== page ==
4.8 Concluding remarks 104

Appendix A Mathematical properties of the thermodynamic potentials 105

Appendix B The dispersion-free character of global intensive thermodynamical variables in extremal equilibrium states 108

Part III Collective phenomena

5 Phase transitions 115

5.1 Introduction 115

5.2 Order parameters, symmetry breakdown, and long-range correlations 118

Ordering and long-range correlations 120

Off-diagonal long-range order 122

Note on macroscopic wave functions 123

Further comments on ordering and long-range correlations 123

5.3 Criteria for the existence of order-disorder transitions 124

5.3.1 The absence of order-disorder transitions in some low- 125

dimensional models: energy-versus-entropy arguments 128

5.3.2 Models with order-disorder transitions 129

Systems with breakdown of discrete symmetry 129

Systems with breakdown of continuous symmetry

5.3.3 The FSS proof of ordering in the classical Heisenberg ferromagnet 130

Order as condensation of spin waves 130

Infra-red bound 131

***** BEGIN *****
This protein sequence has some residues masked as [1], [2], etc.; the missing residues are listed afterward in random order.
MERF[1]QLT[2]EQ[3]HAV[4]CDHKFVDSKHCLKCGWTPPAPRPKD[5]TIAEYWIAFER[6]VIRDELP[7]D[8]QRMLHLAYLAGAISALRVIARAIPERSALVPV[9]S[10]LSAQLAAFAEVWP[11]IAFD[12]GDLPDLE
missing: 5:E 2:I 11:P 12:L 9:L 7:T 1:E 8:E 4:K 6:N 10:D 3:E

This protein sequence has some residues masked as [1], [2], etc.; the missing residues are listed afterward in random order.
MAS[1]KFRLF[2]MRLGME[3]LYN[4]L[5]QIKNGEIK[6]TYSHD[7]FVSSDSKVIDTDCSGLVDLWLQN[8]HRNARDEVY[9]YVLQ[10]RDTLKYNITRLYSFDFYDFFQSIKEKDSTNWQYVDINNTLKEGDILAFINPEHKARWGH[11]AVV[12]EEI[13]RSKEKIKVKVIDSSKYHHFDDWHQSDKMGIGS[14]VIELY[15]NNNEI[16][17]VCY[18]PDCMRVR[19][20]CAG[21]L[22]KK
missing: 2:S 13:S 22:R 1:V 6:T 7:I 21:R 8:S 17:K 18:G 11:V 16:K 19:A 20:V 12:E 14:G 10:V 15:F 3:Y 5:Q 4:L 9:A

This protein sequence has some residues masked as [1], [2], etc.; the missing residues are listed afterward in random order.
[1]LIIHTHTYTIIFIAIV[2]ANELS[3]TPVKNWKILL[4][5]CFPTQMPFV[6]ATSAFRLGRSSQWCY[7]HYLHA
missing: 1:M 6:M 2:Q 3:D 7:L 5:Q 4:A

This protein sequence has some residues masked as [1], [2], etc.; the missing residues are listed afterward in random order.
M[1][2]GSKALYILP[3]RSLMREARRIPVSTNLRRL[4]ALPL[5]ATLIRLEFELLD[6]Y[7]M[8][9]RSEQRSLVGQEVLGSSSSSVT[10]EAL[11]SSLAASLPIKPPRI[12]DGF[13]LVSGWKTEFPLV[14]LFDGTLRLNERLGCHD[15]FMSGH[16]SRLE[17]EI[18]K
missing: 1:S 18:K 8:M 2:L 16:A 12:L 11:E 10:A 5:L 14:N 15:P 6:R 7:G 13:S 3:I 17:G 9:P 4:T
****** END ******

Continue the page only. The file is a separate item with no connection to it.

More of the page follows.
Response to perturbations 132

Reflection positivity 134

Derivation of the inequality (36) from RP (reflection positivity) 135

5.3.4 Generalizations of the FSS and Peierls arguments 137

Systems with continuous symmetry: infra-red bounds 139

X-Y model 139

The Heisenberg antiferromagnet 140

Note on Heisenberg ferromagnet 140

Systems with discrete symmetries: generalized Peierls argument 141

5.4 Critical phenomena 142

5.4.1 Phenomenological background 144

Landau's theory 144

Critical singularities 145

Scaling laws 147

Connection between scaling and critical functions: Kadanoff's argument 148

5.4.2 Renormalization theory and non-central limits 150

Characteristic functions 150

Block variables and renormalization 150

Critical states as fixed points of the RS 152